Textbook of Veterinary Internal Medicine e-dition, 6th Edition
Text with Continually Updated Online Reference, 2-Volume Set
By Stephen J. Ettinger, DVM, DACVIM and Edward C. Feldman, DVM, DACVIM
Approx. 2208 pages, Copyright 2005
Updated and expanded, the new 6th edition of this popular text remains the only encyclopedic resource for veterinary internal medical problems! This internationally acclaimed "gold standard" offers unparalleled coverage of pathophysiology, diagnosis, and treatment of diseases affecting dogs and cats. Focusing on the clinical manifestations of disease and approaching disease in terms of the organ system involved, this comprehensive resource presents the latest information on specialties ranging from oncology, immunology, and reproductive problems, to skeletal and joint disorders, gastroenterology, and more. The revolutionary Ettinger e-dition offers the convenience of a book, plus the added functionality of exclusive access to a regularly updated companion website — for the life of the 6th edition of Textbook of Veterinary Internal Medicine. With access to the Ettinger web site, you can access an online, fully searchable and cross-referenced version of Textbook of Veterinary Internal Medicine, 6e by Stephen Ettinger. The web site includes the full text of the complete book, frequent updates to chapters, video clips and other multimedia elements, references linked to Pub Med, Grand Rounds case presentations, an electronic drug formulary, customized Client Information series handouts, and more!
The physical examination process has been added to aid in the instruction of this important skill.
Expanded clinical signs help readers identify even more signs.
A review of tropical medicine topics and public health aspects of small animal disease covers newly emerging tropical diseases in small animals.
Information has been added on hemodialysis.
Expanded content includes information on dietary considerations, vaccination protocols, feline cancer, compassionate care, and gastrointestinal problems.
The cardiovascular section is presented in a new, more logical format.
Appendices have been updated for quick reference.
The only encyclopedic resource for veterinary internal medicine problems!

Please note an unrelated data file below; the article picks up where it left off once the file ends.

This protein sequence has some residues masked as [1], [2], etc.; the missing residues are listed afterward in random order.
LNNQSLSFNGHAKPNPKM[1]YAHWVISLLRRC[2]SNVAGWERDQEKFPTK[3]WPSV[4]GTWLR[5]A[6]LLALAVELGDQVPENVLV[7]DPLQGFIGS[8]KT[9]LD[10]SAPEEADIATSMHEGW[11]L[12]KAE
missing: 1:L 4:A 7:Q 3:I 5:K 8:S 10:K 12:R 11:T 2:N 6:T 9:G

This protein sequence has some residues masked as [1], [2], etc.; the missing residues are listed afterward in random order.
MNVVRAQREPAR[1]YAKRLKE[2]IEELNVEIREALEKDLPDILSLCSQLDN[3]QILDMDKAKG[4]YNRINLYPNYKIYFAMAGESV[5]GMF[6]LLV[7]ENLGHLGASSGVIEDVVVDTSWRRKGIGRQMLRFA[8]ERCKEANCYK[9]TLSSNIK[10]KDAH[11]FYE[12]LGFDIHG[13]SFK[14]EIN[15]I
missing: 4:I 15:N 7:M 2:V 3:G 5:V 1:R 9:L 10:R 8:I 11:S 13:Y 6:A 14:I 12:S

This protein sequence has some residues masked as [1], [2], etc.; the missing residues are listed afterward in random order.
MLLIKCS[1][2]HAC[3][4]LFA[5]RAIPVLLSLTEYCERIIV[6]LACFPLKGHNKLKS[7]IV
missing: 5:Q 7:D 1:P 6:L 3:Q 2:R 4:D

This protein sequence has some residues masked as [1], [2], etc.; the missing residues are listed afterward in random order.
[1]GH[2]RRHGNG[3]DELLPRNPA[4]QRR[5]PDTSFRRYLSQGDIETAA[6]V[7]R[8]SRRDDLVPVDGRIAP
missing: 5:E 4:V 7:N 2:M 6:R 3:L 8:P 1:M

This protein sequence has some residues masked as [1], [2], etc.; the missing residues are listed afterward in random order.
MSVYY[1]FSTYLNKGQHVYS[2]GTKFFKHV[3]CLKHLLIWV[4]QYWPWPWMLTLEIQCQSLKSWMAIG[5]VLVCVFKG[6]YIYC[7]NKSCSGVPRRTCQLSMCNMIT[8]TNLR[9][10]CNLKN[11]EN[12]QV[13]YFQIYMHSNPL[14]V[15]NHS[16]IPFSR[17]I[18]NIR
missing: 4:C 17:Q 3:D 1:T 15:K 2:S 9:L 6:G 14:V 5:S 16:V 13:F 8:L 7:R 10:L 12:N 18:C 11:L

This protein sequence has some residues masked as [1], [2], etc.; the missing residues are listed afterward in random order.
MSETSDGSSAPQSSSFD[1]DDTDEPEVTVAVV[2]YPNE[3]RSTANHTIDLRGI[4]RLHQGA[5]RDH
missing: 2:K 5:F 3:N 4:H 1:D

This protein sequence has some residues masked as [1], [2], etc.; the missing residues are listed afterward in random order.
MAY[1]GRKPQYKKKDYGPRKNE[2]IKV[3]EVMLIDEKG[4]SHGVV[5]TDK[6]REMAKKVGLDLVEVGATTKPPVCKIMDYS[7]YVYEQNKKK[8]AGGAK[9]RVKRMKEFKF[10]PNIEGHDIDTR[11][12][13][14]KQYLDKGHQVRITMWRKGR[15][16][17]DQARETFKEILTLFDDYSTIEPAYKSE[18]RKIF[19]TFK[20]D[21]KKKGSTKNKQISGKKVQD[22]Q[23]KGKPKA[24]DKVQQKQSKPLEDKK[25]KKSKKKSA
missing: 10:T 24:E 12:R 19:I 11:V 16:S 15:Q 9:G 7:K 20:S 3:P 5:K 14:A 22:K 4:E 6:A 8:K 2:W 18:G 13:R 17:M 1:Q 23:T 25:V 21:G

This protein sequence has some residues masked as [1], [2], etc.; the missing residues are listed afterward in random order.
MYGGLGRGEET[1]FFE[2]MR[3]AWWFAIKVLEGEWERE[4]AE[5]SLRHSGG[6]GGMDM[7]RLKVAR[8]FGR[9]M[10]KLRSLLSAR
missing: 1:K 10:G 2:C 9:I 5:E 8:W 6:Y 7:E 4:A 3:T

The most common clinical signs are logically presented and discussed.
Algorithms aid in disease identification and decision making.
Information on the physical examination process sharpens your examination skills.
Expanded clinical signs provide more clues to your patients’ conditions.
The cardiovascular section is presented in a new, more logical format. Search the entire text online, complete with periodic updates and added features.
Full search capabilities allow you to search the complete text by keyword or topic.
Weekly updates keep you informed on important advances in the field.
Animations and other color graphics bring chapters to life.
Client information handouts make it easy to convey take-home points.
A Grand Rounds feature highlights a particular patient case of interest every month.
Table of Contents
I. Clinical Manifestations of Disease A. Skin And Subcutaneous B. Physique C. Urogenital D. Gastrointesinal E. Neurologic F. Cardiorespiratory G. Hematologic/ Chemical II. Toxicology III. Techniques IV. Critical Care V. Blood Pressure VI. Therapeutic Considerations in Medicine and Disease VII. Dietary Considerations of Systemic Problems VIII. Infectious Disease IX. Cancer X. Nervous System XI. Cardiovascular System XII. Diseases of the Ears, Nose, and Throat XIII. Respiratory Disease XIV. Gastrointesinal Disease XV. Liver and Pancreatic Diseases XVI. Endocrine Disorders XVII. Reproductive System XVIII. Urinary System XIX. Hematology and Immunology XX. Client Information Series
Windows 95 - Windows®: Windows 95 or higher, Pentium® processor-based PC, 32 MB RAM, Internet Connection
Macintosh - Macintosh®: Apple Power Macintosh, Mac OS version 9 or later, 64 MB of available RAM, Internet connection
By Stephen J. Ettinger, DVM, DACVIM, California Animal Hospital, Los Angeles, California Diplomate, American College of Veterinary Internal Medicine(Internal Medicine and Cardiology); and Edward C. Feldman, DVM, DACVIM, Department of Medicine and Epidemiology, School of Veterinary Medicine, University of California, Davis, CA